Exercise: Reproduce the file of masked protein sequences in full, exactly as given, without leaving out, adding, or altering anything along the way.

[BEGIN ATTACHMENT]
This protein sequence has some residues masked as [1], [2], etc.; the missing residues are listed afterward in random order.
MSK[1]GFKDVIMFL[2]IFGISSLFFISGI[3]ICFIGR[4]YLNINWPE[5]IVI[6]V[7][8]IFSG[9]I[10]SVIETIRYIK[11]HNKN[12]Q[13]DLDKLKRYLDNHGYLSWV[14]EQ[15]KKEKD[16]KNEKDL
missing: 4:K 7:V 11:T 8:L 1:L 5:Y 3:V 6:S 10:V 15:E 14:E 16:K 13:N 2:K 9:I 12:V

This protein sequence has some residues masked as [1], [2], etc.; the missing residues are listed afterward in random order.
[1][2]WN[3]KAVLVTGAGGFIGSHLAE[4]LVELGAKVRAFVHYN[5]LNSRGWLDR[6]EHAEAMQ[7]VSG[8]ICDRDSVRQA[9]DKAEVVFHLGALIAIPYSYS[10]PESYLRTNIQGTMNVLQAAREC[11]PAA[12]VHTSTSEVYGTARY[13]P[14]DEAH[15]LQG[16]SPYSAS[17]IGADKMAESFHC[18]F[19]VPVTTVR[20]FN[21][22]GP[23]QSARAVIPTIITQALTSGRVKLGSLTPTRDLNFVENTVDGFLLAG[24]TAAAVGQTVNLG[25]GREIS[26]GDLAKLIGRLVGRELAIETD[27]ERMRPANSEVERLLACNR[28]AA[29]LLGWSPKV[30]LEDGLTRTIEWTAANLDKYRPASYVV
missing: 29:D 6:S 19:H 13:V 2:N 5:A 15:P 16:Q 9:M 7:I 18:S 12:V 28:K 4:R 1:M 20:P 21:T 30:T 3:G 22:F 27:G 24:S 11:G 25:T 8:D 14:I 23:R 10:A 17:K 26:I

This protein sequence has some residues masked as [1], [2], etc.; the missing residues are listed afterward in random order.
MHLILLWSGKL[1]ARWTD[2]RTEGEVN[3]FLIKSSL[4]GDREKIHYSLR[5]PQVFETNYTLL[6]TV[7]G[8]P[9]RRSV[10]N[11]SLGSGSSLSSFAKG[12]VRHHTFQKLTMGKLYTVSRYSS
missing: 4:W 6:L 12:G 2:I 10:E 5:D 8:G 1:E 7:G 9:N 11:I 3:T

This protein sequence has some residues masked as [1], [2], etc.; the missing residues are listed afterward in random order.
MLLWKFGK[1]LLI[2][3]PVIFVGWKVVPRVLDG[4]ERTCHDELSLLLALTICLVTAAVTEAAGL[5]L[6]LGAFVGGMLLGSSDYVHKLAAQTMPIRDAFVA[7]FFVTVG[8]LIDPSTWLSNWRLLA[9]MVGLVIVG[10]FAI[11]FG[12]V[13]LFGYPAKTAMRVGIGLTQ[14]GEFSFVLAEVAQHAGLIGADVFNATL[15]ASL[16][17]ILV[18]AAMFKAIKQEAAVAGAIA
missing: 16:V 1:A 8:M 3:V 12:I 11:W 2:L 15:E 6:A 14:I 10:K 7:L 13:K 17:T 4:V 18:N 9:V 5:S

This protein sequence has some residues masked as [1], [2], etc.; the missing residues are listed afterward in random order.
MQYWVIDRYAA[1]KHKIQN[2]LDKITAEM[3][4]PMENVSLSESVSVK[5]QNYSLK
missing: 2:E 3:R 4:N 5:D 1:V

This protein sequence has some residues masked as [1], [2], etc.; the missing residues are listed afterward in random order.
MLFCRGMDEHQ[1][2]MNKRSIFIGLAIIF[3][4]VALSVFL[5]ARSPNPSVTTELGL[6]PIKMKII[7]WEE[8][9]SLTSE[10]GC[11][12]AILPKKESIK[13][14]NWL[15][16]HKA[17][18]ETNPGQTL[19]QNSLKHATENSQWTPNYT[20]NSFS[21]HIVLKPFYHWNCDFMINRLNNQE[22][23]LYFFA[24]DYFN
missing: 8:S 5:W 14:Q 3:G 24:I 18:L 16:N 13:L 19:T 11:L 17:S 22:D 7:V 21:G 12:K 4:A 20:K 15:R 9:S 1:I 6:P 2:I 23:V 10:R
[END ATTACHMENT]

This protein sequence has some residues masked as [1], [2], etc.; the missing residues are listed afterward in random order.
MSK[1]GFKDVIMFL[2]IFGISSLFFISGI[3]ICFIGR[4]YLNINWPE[5]IVI[6]V[7][8]IFSG[9]I[10]SVIETIRYIK[11]HNKN[12]Q[13]DLDKLKRYLDNHGYLSWV[14]EQ[15]KKEKD[16]KNEKDL
missing: 4:K 7:V 11:T 8:L 1:L 5:Y 3:V 6:S 10:V 15:E 14:E 16:K 13:N 2:K 9:I 12:V

This protein sequence has some residues masked as [1], [2], etc.; the missing residues are listed afterward in random order.
[1][2]WN[3]KAVLVTGAGGFIGSHLAE[4]LVELGAKVRAFVHYN[5]LNSRGWLDR[6]EHAEAMQ[7]VSG[8]ICDRDSVRQA[9]DKAEVVFHLGALIAIPYSYS[10]PESYLRTNIQGTMNVLQAAREC[11]PAA[12]VHTSTSEVYGTARY[13]P[14]DEAH[15]LQG[16]SPYSAS[17]IGADKMAESFHC[18]F[19]VPVTTVR[20]FN[21][22]GP[23]QSARAVIPTIITQALTSGRVKLGSLTPTRDLNFVENTVDGFLLAG[24]TAAAVGQTVNLG[25]GREIS[26]GDLAKLIGRLVGRELAIETD[27]ERMRPANSEVERLLACNR[28]AA[29]LLGWSPKV[30]LEDGLTRTIEWTAANLDKYRPASYVV
missing: 29:D 6:S 19:H 13:V 2:N 5:A 15:P 16:Q 9:M 7:I 18:S 12:V 28:K 4:R 1:M 20:P 21:T 30:T 3:G 22:F 27:G 24:S 11:G 25:T 8:D 14:I 23:R 10:A 17:K 26:I

This protein sequence has some residues masked as [1], [2], etc.; the missing residues are listed afterward in random order.
MHLILLWSGKL[1]ARWTD[2]RTEGEVN[3]FLIKSSL[4]GDREKIHYSLR[5]PQVFETNYTLL[6]TV[7]G[8]P[9]RRSV[10]N[11]SLGSGSSLSSFAKG[12]VRHHTFQKLTMGKLYTVSRYSS
missing: 4:W 6:L 12:G 2:I 10:E 5:D 8:G 1:E 7:G 9:N 11:I 3:T

This protein sequence has some residues masked as [1], [2], etc.; the missing residues are listed afterward in random order.
MLLWKFGK[1]LLI[2][3]PVIFVGWKVVPRVLDG[4]ERTCHDELSLLLALTICLVTAAVTEAAGL[5]L[6]LGAFVGGMLLGSSDYVHKLAAQTMPIRDAFVA[7]FFVTVG[8]LIDPSTWLSNWRLLA[9]MVGLVIVG[10]FAI[11]FG[12]V[13]LFGYPAKTAMRVGIGLTQ[14]GEFSFVLAEVAQHAGLIGADVFNATL[15]ASL[16][17]ILV[18]AAMFKAIKQEAAVAGAIA
missing: 16:V 1:A 8:M 3:V 12:I 11:W 2:L 15:E 6:A 14:I 10:K 7:L 13:K 17:T 4:V 18:N 9:V 5:S

This protein sequence has some residues masked as [1], [2], etc.; the missing residues are listed afterward in random order.
MQYWVIDRYAA[1]KHKIQN[2]LDKITAEM[3][4]PMENVSLSESVSVK[5]QNYSLK
missing: 2:E 3:R 4:N 5:D 1:V

This protein sequence has some residues masked as [1], [2], etc.; the missing residues are listed afterward in random order.
MLFCRGMDEHQ[1][2]MNKRSIFIGLAIIF[3][4]VALSVFL[5]ARSPNPSVTTELGL[6]PIKMKII[7]WEE[8][9]SLTSE[10]GC[11][12]AILPKKESIK[13][14]NWL[15][16]HKA[17][18]ETNPGQTL[19]QNSLKHATENSQWTPNYT[20]NSFS[21]HIVLKPFYHWNCDFMINRLNNQE[22][23]LYFFA[24]DYFN
missing: 8:S 5:W 14:Q 3:G 24:I 18:L 16:N 13:L 19:T 11:L 17:S 22:D 7:V 21:G 12:K 4:A 20:K 15:R 9:S 1:I 6:P 2:I 23:V 10:R